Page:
Using groundwater to supply the south-west’s drinking water instead of pumping from the Gellibrand River will be trialled under a plan to improve water security and river health.
The state government launched a new partnership group on Friday that would investigate the use of groundwater over summer to reduce pressure on the Gellibrand and improve its ecosystems.
Minister for Water Lisa Neville said the Department of Environment, Land, Water and Planning, Wannon Water and Southern Rural Water would work together on the project.
Ms Neville said the trial would determine if the use of groundwater led to improved flows and environmental benefits.
Landholders and community leaders will provide feedback on the project and recommended options, she said.
Ms Neville said it was hoped the project would also help maintain populations of river and estuary species such as blackfish, Otway spiny crayfish, black bream and estuary perch.
“Local communities depend on the health of the Gellibrand River – that’s why this trial aims to improve environmental health and secure water supplies for local towns,” she said.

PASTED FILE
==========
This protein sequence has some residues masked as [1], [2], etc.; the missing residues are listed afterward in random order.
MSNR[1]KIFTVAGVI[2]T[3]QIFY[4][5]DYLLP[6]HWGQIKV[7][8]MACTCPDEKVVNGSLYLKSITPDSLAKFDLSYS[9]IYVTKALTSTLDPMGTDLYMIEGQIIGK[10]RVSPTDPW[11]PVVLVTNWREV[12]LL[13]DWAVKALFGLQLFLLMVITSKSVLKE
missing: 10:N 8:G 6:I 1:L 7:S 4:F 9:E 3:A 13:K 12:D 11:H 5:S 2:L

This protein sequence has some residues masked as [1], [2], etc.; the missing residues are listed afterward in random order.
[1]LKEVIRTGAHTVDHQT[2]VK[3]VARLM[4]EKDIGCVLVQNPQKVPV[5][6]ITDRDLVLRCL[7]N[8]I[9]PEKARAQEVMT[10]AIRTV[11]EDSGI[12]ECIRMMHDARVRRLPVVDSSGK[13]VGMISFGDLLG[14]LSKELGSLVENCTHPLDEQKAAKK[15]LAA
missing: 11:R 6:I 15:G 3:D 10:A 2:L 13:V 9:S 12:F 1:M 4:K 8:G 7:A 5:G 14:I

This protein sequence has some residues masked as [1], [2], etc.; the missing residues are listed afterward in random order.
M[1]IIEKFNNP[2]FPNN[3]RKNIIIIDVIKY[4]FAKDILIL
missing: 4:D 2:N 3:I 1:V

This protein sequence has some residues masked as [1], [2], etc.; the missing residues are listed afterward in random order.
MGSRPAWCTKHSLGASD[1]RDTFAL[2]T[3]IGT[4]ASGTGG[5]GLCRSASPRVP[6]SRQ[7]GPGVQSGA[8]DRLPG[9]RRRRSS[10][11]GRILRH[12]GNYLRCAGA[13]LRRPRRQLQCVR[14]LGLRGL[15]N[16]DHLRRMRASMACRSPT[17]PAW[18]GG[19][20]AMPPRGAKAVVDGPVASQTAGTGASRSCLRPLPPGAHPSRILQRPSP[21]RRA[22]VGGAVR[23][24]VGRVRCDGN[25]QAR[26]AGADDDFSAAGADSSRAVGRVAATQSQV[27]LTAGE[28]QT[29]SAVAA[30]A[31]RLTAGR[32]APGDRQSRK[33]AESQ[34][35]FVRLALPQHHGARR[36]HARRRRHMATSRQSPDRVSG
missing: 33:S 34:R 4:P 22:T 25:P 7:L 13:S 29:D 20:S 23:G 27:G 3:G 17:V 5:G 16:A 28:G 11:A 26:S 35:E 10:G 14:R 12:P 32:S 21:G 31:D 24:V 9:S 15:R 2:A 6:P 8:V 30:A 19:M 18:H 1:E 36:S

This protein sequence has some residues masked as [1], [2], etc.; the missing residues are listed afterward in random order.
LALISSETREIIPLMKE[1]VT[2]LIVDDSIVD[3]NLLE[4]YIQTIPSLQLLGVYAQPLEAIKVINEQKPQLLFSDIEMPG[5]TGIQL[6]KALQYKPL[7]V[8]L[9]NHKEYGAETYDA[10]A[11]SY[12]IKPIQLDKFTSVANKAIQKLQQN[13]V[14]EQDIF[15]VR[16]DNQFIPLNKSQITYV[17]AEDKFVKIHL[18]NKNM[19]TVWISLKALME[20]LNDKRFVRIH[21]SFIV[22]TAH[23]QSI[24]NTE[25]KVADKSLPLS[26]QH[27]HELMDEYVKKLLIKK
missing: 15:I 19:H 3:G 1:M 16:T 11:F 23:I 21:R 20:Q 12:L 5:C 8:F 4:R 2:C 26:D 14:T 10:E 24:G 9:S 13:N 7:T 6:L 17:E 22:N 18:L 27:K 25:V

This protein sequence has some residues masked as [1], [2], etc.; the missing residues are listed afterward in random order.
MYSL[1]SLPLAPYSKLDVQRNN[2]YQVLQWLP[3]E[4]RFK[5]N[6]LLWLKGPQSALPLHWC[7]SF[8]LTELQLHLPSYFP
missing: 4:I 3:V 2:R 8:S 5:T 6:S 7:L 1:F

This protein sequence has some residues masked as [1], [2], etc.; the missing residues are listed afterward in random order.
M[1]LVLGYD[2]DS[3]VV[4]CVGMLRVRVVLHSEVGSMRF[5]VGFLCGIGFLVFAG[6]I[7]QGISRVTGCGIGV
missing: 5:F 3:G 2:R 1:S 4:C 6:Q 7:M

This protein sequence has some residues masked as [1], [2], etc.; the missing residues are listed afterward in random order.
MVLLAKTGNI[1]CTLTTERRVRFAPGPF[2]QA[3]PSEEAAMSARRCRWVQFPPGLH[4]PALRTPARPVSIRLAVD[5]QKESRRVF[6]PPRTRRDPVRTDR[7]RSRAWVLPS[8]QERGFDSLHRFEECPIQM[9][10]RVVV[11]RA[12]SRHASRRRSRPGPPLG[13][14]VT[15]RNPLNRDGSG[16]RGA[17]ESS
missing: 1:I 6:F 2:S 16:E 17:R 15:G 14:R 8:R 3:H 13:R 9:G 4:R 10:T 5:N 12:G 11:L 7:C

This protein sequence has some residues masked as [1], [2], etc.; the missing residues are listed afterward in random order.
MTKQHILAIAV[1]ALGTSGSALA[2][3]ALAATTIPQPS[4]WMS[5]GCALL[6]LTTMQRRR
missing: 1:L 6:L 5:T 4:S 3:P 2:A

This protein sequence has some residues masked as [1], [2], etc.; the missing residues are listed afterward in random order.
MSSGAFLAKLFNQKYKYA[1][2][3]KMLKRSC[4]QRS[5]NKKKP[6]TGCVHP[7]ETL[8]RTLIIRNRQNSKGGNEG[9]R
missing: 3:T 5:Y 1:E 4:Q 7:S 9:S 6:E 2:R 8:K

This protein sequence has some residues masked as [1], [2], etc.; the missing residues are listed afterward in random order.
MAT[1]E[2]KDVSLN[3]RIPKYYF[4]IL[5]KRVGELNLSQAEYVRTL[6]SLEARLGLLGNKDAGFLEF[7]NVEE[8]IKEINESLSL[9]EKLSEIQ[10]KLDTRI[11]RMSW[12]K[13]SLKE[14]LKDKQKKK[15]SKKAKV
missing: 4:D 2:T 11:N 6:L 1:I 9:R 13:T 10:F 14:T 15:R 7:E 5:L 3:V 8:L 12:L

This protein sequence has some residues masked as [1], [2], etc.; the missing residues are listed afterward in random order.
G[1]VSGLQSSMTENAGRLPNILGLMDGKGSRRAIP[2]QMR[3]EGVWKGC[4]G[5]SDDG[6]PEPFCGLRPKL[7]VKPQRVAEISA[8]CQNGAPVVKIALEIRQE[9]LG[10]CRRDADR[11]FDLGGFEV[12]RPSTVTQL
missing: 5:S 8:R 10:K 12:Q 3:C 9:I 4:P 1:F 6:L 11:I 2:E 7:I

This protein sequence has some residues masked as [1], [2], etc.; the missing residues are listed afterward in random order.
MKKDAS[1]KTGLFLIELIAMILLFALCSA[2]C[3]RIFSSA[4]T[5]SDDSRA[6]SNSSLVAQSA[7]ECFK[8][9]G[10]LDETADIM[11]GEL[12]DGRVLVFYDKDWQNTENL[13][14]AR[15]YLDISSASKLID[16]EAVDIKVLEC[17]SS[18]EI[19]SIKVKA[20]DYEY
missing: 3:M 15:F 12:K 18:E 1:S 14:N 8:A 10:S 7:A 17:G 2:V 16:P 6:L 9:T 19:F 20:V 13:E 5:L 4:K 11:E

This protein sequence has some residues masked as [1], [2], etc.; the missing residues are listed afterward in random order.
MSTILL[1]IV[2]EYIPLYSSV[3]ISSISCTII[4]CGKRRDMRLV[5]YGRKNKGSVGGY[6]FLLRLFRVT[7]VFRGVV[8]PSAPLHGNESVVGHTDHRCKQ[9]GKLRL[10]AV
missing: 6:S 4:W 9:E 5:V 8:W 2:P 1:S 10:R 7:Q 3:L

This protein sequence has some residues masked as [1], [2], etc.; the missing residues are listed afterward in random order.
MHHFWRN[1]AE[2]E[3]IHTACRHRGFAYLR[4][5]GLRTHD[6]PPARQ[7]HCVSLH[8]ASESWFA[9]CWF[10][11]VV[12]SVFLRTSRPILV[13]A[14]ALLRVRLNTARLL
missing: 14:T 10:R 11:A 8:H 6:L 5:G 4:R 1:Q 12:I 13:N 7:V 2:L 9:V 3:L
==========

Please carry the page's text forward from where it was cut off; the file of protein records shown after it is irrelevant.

“We can achieve shared benefits from healthy waterways – which is a key focus of Water for Victoria, the new state water plan.”
Wannon Water currently pumps water from the Gellibrand River at two locations near Carlisle River and Chapple Vale to supply urban water to Warrnambool and other towns including Camperdown, Terang, Koroit, Mortlake and Allansford.
The state government’s announcement follows a report prepared by Wannon Water in May that recommended reducing the dependence on river water extractions during the low-flow period, which occur in summer and autumn.
It instead recommended the use of high quality groundwater, sourced from either new or existing bores near the current river extraction sites.